Josh Clemence • March 29, 2018
When streaming events live, there are several ways to output video and audio from a video source to a streaming device. Two of the most common are HDMI (High Definition Multimedia Interface) and SDI (Serial Digital Interface). This post sets out to explain the differences between the two.
HDMI is a video standard commonly used in consumer / prosumer environments. HDMI sends uncompressed video and embedded audio signals to any device that can display or encode video.
Typically HDMI signals can run up to 50 feet without needing an amplifier, a device that allows you to boost the HDMI signal to another cable so it can run longer. If you find yourself in need of additional signal length, you can also use these converters to send an HDMI signal over a single inexpensive Cat5e (CAT6 is preferred) cable for up to 390 ft.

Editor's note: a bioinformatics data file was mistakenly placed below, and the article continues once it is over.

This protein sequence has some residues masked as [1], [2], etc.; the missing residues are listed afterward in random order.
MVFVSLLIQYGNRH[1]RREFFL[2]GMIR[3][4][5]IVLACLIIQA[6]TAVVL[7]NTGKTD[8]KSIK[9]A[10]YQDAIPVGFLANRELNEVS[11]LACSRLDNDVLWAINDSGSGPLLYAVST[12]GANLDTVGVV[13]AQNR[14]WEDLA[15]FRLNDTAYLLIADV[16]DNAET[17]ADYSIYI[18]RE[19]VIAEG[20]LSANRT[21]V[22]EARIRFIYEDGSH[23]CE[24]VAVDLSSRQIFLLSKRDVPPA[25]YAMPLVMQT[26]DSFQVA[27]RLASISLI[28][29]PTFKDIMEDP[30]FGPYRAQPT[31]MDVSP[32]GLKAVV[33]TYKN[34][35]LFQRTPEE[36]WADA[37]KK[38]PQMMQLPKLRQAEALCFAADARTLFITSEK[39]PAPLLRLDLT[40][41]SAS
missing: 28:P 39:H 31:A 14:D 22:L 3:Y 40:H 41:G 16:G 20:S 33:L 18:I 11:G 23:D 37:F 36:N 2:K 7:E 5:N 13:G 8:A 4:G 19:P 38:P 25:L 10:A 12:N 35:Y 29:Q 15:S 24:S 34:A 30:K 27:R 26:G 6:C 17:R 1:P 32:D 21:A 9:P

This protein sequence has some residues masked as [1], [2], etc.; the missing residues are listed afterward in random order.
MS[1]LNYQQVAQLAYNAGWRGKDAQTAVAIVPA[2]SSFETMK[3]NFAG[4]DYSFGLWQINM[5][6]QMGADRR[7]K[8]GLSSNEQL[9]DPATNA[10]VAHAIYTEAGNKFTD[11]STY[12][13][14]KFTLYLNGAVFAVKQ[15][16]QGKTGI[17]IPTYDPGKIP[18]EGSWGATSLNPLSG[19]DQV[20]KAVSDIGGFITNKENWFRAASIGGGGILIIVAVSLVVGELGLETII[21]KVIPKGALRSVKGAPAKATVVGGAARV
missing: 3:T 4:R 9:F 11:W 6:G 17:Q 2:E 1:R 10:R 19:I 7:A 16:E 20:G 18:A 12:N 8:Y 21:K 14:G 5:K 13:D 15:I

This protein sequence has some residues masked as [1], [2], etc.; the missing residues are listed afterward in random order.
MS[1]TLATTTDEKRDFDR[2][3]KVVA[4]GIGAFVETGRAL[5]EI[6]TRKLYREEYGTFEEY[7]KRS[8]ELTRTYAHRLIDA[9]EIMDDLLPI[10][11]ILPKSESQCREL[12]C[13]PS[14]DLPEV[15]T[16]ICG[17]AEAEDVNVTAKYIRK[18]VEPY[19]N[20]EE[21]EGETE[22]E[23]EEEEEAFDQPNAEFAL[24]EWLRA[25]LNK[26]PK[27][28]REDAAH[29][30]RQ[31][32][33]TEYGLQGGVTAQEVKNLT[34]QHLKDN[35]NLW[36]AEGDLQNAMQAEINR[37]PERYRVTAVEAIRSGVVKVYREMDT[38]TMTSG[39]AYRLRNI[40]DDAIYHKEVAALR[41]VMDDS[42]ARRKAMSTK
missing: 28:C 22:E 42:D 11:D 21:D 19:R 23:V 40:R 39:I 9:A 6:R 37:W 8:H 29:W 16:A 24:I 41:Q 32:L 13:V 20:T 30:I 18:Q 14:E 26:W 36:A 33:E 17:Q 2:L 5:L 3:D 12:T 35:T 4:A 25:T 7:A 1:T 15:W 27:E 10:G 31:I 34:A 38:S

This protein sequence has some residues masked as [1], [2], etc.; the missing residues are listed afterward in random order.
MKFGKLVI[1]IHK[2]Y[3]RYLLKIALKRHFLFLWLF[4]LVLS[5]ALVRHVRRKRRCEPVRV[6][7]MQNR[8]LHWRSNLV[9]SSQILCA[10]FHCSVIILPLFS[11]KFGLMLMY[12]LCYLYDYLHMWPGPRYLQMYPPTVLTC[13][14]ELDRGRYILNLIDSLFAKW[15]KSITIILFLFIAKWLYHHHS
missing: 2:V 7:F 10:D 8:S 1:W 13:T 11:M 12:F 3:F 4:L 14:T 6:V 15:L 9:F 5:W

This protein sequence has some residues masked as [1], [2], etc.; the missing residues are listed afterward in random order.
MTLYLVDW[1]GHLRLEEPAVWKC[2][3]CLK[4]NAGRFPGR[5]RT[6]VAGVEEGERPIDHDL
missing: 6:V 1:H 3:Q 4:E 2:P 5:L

SDI is a professional video signal that is preferred in production environments because of its longer range (up to 300 feet) and reliability, since it’s typically sent along BNC Cabling that has specialized connectors on each end to lock into the devices they connect to.
If you’re in an environment in which your cable could be unplugged or tripped over (which should also be taped down anyway), SDI connections are ideal.
Watch this Tech Tips video for a more in-depth comparison:
Now that you understand the difference between these two connectors, you might want to check out some other streaming terminology. Having a solid grasp on industry vocabulary will help you navigate the technology available to you, troubleshoot potential issues, and improve the overall quality of your streams. Read Your Ultimate Streaming Glossary: The Words You Need to Know.
Here are a few other resources you might find interesting: